Pro Perspectives 5/23/22
May 23, 2022
We entered the year with household net worth on record highs.
The job market was tight. Consumers and businesses were flush with cash. And residential real estate valuations were on record highs.
Add in a record high stock market and ultra low interest rates, and we had a recipe for hot consumption.
That was the top.
The high for the year in stocks was January 4th. On Friday, we hit "technical bear market" territory for the S&P 500. That's down 20%.
Was it war in eastern Europe? Was it domestic policy mistakes? Was it inflation?
None of the above (not even oil).
It was the Fed.
Sure, the Fed is reacting to inflation. But they could have executed a campaign to get inflation under control, by stepping UP interest rates. They probably could have even done an emergency meeting rate hike to take the Fed funds rate back to neutral (around 3%), in one fell swoop.
And the economy, and the stock market, would have probably (still) boomed, at least until the Fed was seen to be clearly charging down the path of restrictive monetary policy (i.e. projecting as if they might move rates toward or above the inflation rate). And that could have been by late this year, or early next year. In that case, the Fed would have been putting the brakes on a very hot economy.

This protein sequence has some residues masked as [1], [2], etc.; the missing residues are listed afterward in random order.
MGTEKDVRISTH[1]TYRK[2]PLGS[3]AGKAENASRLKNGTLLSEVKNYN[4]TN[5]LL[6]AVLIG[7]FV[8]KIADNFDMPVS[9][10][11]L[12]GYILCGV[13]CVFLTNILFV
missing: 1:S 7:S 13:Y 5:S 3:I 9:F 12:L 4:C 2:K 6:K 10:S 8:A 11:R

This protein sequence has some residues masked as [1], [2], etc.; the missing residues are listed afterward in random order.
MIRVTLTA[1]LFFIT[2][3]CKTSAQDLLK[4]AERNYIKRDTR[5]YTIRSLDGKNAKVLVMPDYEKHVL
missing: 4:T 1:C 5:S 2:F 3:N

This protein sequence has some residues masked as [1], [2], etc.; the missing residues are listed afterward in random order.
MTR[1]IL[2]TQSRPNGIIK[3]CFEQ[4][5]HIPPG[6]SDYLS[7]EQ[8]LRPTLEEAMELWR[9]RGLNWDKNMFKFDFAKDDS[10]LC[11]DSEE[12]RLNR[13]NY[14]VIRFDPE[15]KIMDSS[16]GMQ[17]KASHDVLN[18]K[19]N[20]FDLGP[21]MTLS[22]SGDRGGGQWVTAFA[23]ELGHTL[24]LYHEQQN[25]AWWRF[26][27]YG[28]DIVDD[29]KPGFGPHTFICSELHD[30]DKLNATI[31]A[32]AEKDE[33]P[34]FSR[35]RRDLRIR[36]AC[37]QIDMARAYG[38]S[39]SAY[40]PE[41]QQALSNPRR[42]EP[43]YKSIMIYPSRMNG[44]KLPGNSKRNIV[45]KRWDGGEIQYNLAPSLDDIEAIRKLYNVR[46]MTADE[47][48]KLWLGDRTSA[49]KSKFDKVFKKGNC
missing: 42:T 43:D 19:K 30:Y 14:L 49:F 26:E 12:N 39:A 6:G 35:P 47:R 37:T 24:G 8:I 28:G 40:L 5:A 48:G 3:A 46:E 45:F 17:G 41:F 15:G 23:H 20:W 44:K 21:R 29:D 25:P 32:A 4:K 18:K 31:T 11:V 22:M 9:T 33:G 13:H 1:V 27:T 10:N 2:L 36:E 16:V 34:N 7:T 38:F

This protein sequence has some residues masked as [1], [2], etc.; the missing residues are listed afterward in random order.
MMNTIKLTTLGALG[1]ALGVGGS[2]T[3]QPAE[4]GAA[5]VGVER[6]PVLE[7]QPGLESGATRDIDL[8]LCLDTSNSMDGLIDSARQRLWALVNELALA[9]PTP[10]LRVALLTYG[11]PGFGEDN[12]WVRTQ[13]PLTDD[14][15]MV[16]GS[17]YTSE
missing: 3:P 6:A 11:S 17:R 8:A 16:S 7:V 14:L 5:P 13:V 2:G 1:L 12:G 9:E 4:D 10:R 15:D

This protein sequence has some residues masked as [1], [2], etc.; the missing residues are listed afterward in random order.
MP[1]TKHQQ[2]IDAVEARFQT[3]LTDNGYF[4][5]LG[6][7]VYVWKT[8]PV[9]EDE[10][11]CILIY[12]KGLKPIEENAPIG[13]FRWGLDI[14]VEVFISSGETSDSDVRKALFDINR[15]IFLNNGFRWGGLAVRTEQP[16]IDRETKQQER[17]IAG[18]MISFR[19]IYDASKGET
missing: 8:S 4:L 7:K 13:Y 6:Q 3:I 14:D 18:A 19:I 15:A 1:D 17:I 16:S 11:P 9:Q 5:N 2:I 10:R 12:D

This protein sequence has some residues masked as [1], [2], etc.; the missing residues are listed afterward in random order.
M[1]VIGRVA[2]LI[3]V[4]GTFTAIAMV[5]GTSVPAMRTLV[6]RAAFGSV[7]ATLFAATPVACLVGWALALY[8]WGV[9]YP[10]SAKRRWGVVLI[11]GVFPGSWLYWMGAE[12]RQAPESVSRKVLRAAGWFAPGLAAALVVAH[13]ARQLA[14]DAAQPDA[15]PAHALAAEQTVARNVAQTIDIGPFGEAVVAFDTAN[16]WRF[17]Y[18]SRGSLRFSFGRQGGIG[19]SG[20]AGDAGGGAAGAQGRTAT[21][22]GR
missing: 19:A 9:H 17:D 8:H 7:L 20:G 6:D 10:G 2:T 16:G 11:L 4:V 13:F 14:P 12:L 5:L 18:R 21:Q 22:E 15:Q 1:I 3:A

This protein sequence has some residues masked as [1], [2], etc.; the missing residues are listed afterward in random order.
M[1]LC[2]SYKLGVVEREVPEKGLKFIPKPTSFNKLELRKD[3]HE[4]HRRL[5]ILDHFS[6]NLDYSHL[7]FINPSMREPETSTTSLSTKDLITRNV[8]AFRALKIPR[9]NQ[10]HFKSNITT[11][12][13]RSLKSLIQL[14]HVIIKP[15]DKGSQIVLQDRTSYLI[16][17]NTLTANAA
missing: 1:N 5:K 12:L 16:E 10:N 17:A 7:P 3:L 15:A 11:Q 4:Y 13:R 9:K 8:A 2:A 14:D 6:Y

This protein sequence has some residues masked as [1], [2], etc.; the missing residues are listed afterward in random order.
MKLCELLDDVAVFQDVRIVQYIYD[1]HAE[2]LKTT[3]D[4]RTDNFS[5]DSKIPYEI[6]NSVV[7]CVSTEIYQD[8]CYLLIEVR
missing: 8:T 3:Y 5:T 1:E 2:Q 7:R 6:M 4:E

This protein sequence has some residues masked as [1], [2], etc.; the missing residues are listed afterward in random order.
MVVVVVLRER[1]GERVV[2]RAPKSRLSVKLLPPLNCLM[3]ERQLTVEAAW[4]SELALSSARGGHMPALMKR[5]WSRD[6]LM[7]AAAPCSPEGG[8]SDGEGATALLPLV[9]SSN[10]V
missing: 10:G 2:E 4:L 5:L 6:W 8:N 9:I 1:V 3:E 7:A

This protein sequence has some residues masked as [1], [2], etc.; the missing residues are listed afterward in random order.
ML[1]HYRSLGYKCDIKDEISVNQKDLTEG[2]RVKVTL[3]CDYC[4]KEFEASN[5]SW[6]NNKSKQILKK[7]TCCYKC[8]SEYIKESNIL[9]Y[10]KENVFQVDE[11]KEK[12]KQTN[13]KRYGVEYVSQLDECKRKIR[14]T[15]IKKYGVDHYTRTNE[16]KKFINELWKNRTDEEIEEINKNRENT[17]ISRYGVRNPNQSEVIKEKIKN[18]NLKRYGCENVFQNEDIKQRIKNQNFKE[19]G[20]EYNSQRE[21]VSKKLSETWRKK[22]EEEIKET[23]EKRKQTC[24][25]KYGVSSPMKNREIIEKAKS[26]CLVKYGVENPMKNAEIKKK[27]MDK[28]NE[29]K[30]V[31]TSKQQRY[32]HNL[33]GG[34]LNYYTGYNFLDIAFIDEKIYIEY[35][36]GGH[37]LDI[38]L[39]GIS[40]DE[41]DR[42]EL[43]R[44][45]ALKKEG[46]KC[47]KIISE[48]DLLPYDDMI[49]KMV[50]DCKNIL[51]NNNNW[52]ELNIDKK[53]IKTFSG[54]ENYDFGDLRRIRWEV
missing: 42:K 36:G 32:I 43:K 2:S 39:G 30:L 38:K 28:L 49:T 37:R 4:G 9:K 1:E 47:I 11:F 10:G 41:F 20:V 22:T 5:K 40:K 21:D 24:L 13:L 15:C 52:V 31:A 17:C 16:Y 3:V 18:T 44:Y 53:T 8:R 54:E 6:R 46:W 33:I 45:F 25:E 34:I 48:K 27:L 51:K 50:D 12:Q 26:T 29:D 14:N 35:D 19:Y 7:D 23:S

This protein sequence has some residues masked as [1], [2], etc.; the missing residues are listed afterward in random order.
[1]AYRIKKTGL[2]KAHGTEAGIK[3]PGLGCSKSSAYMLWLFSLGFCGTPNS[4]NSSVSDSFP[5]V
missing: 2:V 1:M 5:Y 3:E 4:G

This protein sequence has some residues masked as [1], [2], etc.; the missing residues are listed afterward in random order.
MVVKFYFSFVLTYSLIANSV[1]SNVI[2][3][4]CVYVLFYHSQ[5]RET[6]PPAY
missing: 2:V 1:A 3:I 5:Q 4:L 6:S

Instead, the Fed opted against a traditional rate tightening campaign, and they opted for launching an attack on demand.
The easiest way to take the air out of demand? Crush the stock market.
The easiest way to crush the stock market? Tell consumers, businesses and investors that you're going to attack demand. They will sell stocks.
That's precisely what the Fed did. Jay Powell said explicitly back in March that they were trying to better align demand with supply (i.e. bring demand down).
With all of the above in mind, we talked last week about the Fed's "forward guidance" game. This is how they talk their desired effect into existence, without having to take any big policy action.
Ben Bernanke (the former Fed chair) gave a presentation today at the Brookings Institution, where he said just that: "Monetary policy is 98% talk and 2% action." Their talk, at the moment, is intended to deflate stock prices, deflate animal spirits, and deflate demand. That mission is being accomplished.